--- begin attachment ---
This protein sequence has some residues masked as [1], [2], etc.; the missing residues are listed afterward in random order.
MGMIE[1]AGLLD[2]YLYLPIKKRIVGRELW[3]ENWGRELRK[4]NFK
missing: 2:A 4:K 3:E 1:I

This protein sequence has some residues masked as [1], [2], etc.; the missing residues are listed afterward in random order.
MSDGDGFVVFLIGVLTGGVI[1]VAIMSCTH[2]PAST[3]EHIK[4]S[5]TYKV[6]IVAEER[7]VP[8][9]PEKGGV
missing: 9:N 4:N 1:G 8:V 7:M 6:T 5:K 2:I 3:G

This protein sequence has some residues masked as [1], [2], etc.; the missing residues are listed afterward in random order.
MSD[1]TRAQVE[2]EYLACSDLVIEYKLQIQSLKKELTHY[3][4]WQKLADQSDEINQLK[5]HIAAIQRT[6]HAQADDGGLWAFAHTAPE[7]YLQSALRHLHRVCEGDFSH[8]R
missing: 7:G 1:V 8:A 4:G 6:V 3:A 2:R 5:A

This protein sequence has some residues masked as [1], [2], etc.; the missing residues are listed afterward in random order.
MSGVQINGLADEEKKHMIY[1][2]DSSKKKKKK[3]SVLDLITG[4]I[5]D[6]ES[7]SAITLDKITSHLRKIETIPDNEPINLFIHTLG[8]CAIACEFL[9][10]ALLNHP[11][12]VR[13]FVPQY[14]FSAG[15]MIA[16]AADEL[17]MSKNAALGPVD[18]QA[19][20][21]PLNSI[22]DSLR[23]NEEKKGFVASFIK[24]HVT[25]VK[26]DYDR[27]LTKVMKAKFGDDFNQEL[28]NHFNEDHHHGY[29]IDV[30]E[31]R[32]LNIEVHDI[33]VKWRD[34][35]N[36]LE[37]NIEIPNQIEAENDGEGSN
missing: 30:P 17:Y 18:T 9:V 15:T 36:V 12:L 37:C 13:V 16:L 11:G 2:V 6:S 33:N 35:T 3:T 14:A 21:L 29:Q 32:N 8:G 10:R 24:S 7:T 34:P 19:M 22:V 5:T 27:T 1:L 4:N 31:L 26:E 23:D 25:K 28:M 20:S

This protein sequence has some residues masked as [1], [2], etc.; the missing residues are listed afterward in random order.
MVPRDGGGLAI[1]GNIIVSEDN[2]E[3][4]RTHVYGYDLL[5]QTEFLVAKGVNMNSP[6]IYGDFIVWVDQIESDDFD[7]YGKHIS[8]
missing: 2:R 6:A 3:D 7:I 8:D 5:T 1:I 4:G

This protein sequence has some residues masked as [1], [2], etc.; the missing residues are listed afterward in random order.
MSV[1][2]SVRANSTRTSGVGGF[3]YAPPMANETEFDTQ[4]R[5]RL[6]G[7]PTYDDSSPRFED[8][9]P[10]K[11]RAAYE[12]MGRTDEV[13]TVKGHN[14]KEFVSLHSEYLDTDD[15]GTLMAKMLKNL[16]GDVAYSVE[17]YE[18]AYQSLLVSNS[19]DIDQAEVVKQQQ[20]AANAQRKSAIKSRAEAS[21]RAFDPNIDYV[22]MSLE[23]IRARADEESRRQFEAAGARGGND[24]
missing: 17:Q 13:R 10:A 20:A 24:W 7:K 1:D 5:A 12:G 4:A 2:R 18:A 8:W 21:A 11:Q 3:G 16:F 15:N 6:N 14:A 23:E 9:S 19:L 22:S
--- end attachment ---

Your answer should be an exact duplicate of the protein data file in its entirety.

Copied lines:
This protein sequence has some residues masked as [1], [2], etc.; the missing residues are listed afterward in random order.
MGMIE[1]AGLLD[2]YLYLPIKKRIVGRELW[3]ENWGRELRK[4]NFK
missing: 2:A 4:K 3:E 1:I

This protein sequence has some residues masked as [1], [2], etc.; the missing residues are listed afterward in random order.
MSDGDGFVVFLIGVLTGGVI[1]VAIMSCTH[2]PAST[3]EHIK[4]S[5]TYKV[6]IVAEER[7]VP[8][9]PEKGGV
missing: 9:N 4:N 1:G 8:V 7:M 6:T 5:K 2:I 3:G

This protein sequence has some residues masked as [1], [2], etc.; the missing residues are listed afterward in random order.
MSD[1]TRAQVE[2]EYLACSDLVIEYKLQIQSLKKELTHY[3][4]WQKLADQSDEINQLK[5]HIAAIQRT[6]HAQADDGGLWAFAHTAPE[7]YLQSALRHLHRVCEGDFSH[8]R
missing: 7:G 1:V 8:A 4:G 6:V 3:A 2:R 5:A

This protein sequence has some residues masked as [1], [2], etc.; the missing residues are listed afterward in random order.
MSGVQINGLADEEKKHMIY[1][2]DSSKKKKKK[3]SVLDLITG[4]I[5]D[6]ES[7]SAITLDKITSHLRKIETIPDNEPINLFIHTLG[8]CAIACEFL[9][10]ALLNHP[11][12]VR[13]FVPQY[14]FSAG[15]MIA[16]AADEL[17]MSKNAALGPVD[18]QA[19][20][21]PLNSI[22]DSLR[23]NEEKKGFVASFIK[24]HVT[25]VK[26]DYDR[27]LTKVMKAKFGDDFNQEL[28]NHFNEDHHHGY[29]IDV[30]E[31]R[32]LNIEVHDI[33]VKWRD[34][35]N[36]LE[37]NIEIPNQIEAENDGEGSN
missing: 30:P 17:Y 18:T 9:V 15:T 36:V 12:L 37:C 13:V 16:L 11:G 2:V 6:S 33:N 35:T 3:T 14:A 21:L 29:Q 32:N 8:G 10:R 24:S 7:T 34:P 19:M 22:V 5:T 27:T 1:L 4:N 31:L 26:E 23:D 25:K 28:M 20:S

This protein sequence has some residues masked as [1], [2], etc.; the missing residues are listed afterward in random order.
MVPRDGGGLAI[1]GNIIVSEDN[2]E[3][4]RTHVYGYDLL[5]QTEFLVAKGVNMNSP[6]IYGDFIVWVDQIESDDFD[7]YGKHIS[8]
missing: 2:R 6:A 3:D 7:I 8:D 5:T 1:I 4:G

This protein sequence has some residues masked as [1], [2], etc.; the missing residues are listed afterward in random order.
MSV[1][2]SVRANSTRTSGVGGF[3]YAPPMANETEFDTQ[4]R[5]RL[6]G[7]PTYDDSSPRFED[8][9]P[10]K[11]RAAYE[12]MGRTDEV[13]TVKGHN[14]KEFVSLHSEYLDTDD[15]GTLMAKMLKNL[16]GDVAYSVE[17]YE[18]AYQSLLVSNS[19]DIDQAEVVKQQQ[20]AANAQRKSAIKSRAEAS[21]RAFDPNIDYV[22]MSLE[23]IRARADEESRRQFEAAGARGGND[24]
missing: 17:Q 13:R 10:A 20:A 24:W 7:K 1:D 5:A 12:G 4:A 2:R 18:A 8:W 21:A 11:Q 3:G 16:F 15:N 6:N 14:A 23:E 9:S 19:L 22:S